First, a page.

To ensure the safety, efficiency and regularity of existing and future air transport operations at major Australian Airports, the Airports (Protection of Airspace) Regulations (APARs) were formed, setting the framework for the definition and declaration of airspace requiring protection, and also the processes required for the assessment of proposals involving intrusion into that airspace – deemed “Controlled Activities”.
The APARs involve aspects of land use planning and development control needed to be managed cooperatively with State and Local Government authorities. The APARs are administered by the Commonwealth Department of Infrastructure and Regional Development.
The APARs aim to ensure that:
- The airspace which aircraft operate in when under Instrument Meteorological Conditions is obstacle-free with minimum obstacle clearances maintained consistent with relevant international and national aviation standards;
- The Airspace which aircraft operate in when under Visual Meteorological Conditions is generally obstacle-free, and only in certain circumstances are objects permitted to intrude into that component of an airport’s prescribed airspace following a detailed hazard determination, potentially resulting in hazard identification through markings and lighting to the object or structure;
- Assessments are applied to facilities that may emit efflux levels exceeding 4.3m/sec for their impact on the safety of aviation operations;
- Radar, aviation navigation systems and critical airfield lighting systems have adequate protection zones and are able to operate without interference;
- A robust assessment regime is established for proposed structures and developments (Controlled Activities) that may impact an Airport’s airspace; and
- Penalty provisions exist for activities not conducted in accordance with the requirements of the APARs.
Brisbane Airport Corporation, as the operator of Brisbane Airport is required to develop an airspace definition consistent with appropriate standards and operational procedures – current and future, referring that airspace definition to Airservices Australia – the Air Navigation Services Provider for all Australian Airspace, the Civil Aviation Safety Authority – the National Safety and Standards Regulator, and following confirmation of content completeness and technical accuracy by those Agencies, the Department of Infrastructure and Regional Development for endorsement and Gazettal.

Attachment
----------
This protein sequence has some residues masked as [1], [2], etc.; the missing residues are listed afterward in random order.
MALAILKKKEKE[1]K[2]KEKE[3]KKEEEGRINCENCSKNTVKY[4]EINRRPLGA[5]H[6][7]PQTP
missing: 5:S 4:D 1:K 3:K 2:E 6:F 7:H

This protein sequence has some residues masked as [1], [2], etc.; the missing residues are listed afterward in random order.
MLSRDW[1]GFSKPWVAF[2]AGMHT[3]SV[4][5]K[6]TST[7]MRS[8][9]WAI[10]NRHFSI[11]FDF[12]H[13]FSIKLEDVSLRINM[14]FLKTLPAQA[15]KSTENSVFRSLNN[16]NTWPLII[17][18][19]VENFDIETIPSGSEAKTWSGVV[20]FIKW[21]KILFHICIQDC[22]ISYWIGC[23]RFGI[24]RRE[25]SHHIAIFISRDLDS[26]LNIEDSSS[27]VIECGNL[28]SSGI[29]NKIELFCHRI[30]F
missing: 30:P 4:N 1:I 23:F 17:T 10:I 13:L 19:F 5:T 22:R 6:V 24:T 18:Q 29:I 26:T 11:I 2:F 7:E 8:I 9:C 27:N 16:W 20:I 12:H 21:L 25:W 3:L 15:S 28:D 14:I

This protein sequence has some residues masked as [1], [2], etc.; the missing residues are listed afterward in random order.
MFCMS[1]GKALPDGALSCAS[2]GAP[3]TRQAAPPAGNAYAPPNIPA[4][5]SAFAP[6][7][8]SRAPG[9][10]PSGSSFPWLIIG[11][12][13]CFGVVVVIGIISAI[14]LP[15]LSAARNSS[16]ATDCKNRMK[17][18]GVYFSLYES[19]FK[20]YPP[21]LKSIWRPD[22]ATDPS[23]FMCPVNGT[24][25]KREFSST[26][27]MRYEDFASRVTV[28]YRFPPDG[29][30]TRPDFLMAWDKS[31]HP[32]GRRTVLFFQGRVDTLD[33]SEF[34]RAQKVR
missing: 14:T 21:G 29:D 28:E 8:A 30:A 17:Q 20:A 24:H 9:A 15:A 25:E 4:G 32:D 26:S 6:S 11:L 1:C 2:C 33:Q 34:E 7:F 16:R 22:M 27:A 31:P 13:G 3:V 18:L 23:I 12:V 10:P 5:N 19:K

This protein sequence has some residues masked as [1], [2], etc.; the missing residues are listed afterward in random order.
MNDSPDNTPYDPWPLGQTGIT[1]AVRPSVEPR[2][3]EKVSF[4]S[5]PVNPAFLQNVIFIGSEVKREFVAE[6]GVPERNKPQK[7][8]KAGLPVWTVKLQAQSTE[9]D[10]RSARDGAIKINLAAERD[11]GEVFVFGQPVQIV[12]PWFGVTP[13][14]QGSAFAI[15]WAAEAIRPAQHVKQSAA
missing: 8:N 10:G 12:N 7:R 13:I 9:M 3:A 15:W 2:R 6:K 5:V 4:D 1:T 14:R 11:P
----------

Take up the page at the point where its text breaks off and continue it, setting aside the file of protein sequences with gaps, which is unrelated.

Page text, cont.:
The prescribed airspace for Brisbane Airport includes the following surfaces:
- The Obstacle Limitation Surface (OLS) and Procedures for Air Navigational Services—Aircraft Operations (PANS-OPS) and the airspace above those surfaces for existing and future aircraft operations arriving, departing and manoeuvring in the vicinity of Brisbane Airport;
- Radar Terrain Clearance Chart surfaces; and
- Surfaces associated with Radar systems, aviation navigational aids and airfield major lighting installations.
The Airspace for Brisbane Airport was first declared in 2009, revised in 2013 and most recently a minor update finalised by the Department of Infrastructure and Regional Development on 14 July 2017.The following charts depicting the current Prescribed Airspace for Brisbane Airport are included for download here:
- Brisbane Airport Prescribed Airspace Year 2017 Future PANS OPS - BAC171348O000001 - Revision 1
- Brisbane Airport Prescribed Airspace Year 2017 Existing PANS OPS - BAC171348O000002 - Revision 1
- Brisbane Airport Prescribed Airspace Year 2017 Future OLS - BAC171348O000003 - Revision 1
- Brisbane Airport Prescribed Airspace Year 2017 Existing OLS - BAC171348O000004 - Revision 1
- Brisbane Airport Prescribed Airspace Year 2017 Future Navaids - BAC171348O000005 - Revision 1
- Brisbane Airport Prescribed Airspace Year 2017 Existing Navaids - BAC171348O000006 - Revision 1
Please be aware that areas of Brisbane and South East Queensland may be impacted by additional airspace surfaces associated with other airports in the region.